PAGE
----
Saturday, October 25, 2014

Album Review :: Joseph Coward - The World Famous Joseph Coward

Joseph Coward

The World Famous Joseph Coward

October 27 2014 (Stiffy Byng)


Words: Dave Beech

Born in Brentwood, Essex, Joseph Coward left both school and home in the space of a year, carving out an existence in London, attracted by the promise of a scene which never caught on. Now 22, Coward is on the cusp of releasing his debut album, the ironically egocentric 'The World Famous Joseph Coward'. “I have no interest in trying to be nice. My one interest in life is really being honest, that's the nature of my work as well”. And it shows.

'...Joseph Coward' is a record of stark truths, simple, albeit poetic lyricism and an almost religious-like appreciation of both his influences (worn not so much on his sleeve, as waved on a banner above his head) and music as a whole. When Coward says he spent his youth doing nothing but listening to, and reading about, music you really believe him. Opener 'Hypersleep', for instance, surges forward, a monolithic wall of guitar fuzz behind it, bringing to mind Sonic Youth or Ride; an oddly arresting contrast to the Morrissey-esque vocal delivery.

It's not just Morrissey channelled by Coward either, previous single 'Thin' smacks of the goth grandeur of  Echo & the Bunnymen through ambitious loops and layered guitars, and it soon becomes apparent that, though his appreciation of music is universal, his real love is for the 1980s. Even on the indie-pop inspired 'Lucky to Have Me', the jangly, Jesus and Mary Chain guitars are uncharacteristically tight, even when compared to their inspiration.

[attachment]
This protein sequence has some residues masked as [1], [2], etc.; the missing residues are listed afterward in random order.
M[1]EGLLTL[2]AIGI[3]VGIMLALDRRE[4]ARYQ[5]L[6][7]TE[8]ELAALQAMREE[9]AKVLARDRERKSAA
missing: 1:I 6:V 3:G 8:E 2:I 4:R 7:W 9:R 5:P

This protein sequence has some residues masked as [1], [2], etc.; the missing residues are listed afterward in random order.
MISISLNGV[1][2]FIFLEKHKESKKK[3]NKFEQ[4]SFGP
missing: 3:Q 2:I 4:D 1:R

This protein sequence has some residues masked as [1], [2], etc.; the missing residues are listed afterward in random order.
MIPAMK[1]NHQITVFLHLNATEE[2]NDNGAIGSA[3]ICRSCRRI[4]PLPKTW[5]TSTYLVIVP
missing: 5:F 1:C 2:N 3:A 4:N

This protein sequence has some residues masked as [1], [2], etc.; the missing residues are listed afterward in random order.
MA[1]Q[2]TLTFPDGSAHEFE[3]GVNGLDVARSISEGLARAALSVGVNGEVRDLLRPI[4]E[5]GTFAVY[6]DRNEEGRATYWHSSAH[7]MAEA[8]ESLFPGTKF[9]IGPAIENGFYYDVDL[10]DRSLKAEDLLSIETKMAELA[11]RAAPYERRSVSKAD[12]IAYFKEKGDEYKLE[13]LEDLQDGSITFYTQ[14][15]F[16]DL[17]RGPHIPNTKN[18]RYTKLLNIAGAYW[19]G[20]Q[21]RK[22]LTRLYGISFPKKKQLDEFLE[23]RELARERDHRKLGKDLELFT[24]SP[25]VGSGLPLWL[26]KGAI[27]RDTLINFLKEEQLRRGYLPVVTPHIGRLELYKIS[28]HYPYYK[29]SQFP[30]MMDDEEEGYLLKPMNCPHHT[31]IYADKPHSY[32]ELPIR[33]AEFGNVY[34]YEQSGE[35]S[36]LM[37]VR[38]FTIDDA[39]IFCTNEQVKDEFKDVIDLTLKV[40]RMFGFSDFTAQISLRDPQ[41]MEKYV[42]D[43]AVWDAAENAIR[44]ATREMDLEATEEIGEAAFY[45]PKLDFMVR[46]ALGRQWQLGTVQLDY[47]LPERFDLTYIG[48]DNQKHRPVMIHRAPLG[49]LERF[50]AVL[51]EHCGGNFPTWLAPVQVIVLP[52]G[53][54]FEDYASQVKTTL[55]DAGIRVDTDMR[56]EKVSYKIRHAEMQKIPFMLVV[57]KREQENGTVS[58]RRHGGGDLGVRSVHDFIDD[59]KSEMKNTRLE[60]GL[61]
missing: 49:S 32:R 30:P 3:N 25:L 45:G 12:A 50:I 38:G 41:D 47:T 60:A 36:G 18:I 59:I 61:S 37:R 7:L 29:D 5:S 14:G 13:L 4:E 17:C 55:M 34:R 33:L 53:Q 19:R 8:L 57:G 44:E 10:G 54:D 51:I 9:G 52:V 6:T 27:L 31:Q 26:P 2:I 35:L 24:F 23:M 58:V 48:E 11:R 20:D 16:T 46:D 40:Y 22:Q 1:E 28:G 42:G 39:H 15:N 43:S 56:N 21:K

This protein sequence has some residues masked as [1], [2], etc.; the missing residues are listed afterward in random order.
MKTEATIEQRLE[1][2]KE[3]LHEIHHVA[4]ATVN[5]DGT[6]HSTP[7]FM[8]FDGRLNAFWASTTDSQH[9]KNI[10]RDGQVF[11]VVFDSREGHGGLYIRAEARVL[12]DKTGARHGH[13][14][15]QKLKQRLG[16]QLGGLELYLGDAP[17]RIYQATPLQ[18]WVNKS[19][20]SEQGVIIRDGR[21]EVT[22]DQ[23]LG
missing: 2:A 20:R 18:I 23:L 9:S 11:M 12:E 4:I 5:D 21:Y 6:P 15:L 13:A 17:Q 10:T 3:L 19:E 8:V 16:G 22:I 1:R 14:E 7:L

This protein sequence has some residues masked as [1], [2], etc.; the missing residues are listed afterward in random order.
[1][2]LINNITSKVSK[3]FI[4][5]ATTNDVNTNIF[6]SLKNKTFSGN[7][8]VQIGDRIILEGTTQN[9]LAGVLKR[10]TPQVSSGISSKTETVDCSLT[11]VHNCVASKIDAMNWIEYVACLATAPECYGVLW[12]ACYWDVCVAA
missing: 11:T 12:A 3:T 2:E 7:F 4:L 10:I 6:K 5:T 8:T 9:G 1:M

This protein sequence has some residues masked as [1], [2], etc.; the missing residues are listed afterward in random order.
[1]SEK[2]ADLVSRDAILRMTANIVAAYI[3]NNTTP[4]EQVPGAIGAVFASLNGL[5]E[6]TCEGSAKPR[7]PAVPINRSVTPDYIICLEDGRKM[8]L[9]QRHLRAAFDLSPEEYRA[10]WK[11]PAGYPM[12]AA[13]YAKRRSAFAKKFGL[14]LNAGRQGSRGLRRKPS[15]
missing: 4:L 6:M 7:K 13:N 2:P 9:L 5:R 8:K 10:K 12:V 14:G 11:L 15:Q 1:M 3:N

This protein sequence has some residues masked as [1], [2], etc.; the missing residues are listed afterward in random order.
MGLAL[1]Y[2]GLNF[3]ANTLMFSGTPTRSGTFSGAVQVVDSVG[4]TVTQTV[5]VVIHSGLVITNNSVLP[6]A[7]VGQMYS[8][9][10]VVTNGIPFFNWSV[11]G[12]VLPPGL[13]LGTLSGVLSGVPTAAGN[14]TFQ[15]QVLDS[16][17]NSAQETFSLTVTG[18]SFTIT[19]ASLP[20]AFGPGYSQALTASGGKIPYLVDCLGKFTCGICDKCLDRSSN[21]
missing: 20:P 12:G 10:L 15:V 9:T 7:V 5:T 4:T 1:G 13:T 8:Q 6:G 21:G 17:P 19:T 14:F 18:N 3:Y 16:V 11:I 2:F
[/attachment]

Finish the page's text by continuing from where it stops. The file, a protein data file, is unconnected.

'Sarah, Plain & Tall' is a woozy lo-fi number with an inherent darkness that pervades the hazy fragility, making for one of the most heartfelt and poignant tracks on the record - no easy feat given the prevalent honesty across the board. Interestingly, perhaps the most unassuming and under-produced track on the record is also one of the strongest. 'The Emperor of America' comes across like a polished version of The Mountain Goats, with a touch of Neutral Milk Hotel thrown in for good measure, harbouring the emotional frankness of both.

For someone as determined to make a name for themselves as Joseph Coward is, I'd say he's made a pretty strong first step with his debut. The attention to detail and painstaking effort that's gone in to making '...Joseph Coward' is admirable in itself, not to mention the genuine musicianship that Coward possesses - even if the occasional lyric does sometimes leave a little to be desired.

Perhaps the only gripe with the record is how often it sounds like his influences, though given a year or two, providing he finds more of his own voice (and there's no reason at all to say he won't), Coward could easily become a household name.

No comments:

Post a Comment